The Set Up: Future Log
After the index, most journalists use a spread called a future log. A future log does exactly what it sounds like: helps you log and plan future events and tasks. There a million ways you could set this up, but here's an easy approach: split a page in your notebook into three even sections.
Each section should contain one month of the year. You can write out a mini calendar to reference each day of that month. Now, repeat this page so that you have each month of the year written down. Once it's all set up, you can start plugging future events. Birthdays you know you want to remember, vacations, appointments, etc. When you sit down to plan out each month, you'll flip back to your future log and migrate any task you have listed under the current month onto your monthly calendar.
The index and future log are truly the only year-round collections you need in your journal. Of course, you can get creative and add other collections based on your goals or focus for the year. For example, if you're hoping to read more books, make a collection to track the books you want to read. If you're working towards a specific money saving goal, create a collection where you track how much you're spending versus how much you're saving. If you're trying to go vegan, split a page into four equal parts and label them breakfast, lunch, dinner and snack. Then write down meal ideas for each category that you can refer to when grocery shopping. The possibilities are truly endless.
Now that you're all set up with those core collections, it's time to start planning your months and weeks. This is where all of those productive puzzle pieces really start to fit together. Like anything with bullet journaling, there are a million ways to set up a month, but here's a simple, straightforward way to get started.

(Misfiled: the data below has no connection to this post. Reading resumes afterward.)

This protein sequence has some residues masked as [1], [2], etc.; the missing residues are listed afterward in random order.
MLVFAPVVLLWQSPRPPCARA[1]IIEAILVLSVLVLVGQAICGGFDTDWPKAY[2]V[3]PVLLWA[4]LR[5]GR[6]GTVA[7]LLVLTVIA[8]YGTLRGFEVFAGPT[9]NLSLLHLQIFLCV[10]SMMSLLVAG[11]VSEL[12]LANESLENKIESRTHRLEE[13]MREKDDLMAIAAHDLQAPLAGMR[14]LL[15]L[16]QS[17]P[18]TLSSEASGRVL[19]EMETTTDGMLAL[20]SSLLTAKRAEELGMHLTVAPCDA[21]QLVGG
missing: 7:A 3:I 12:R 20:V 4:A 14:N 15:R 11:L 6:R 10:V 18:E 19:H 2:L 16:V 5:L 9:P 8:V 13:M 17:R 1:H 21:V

Turn to a fresh page and write the current month at the top. Then, write all of the days of the week down the page with the letter of the day of the week next to it. This page is now a vertical calendar, where you can write appointments, tasks, important dates, etc. Turn back to your future log and add any important dates from there onto this calendar. If you're using your bullet journal for both work and personal life, write the days of the month down the middle of the page instead, creating two columns. Now, use one column for work and one for personal.
The next blank page will be a future log. Unlike the future log we made at the beginning of the notebook, this one is specially for the current month. Here, you can throw in all of those random tasks you know you should get to each month, but that don't have specific deadlines for, like cancelling a membership or buying a birthday gift. As you plan your weeks and days, you'll flip back to this page and start scheduling them out.
Just like your yearly set up, you can add whatever relevant collections in your monthly set up that you want. A spending tracker, reading tracker, meal planner, or even a daily gratitude log.
One spread that's especially popular is a habit tracker. These are great for tracking the habits that you're either hoping to establish or ones you want to kick. Just make another vertical calendar and then a list the habits you're tracking down the side of the page. After every day, put an "X" on the day that you successfully completed that habit.
Even more important than logging tasks or thoughts in your bullet journal is using it daily to reflect, track, and plan. Set aside a few minutes at the end of the day to review how it really went. Are there tasks you didn't do that you should migrate to the next day's list? Or maybe they can be migrated back to your future log? The more time you spend with your journal, the more you'll realize how much more in tune you're becoming with yourself and your own habits.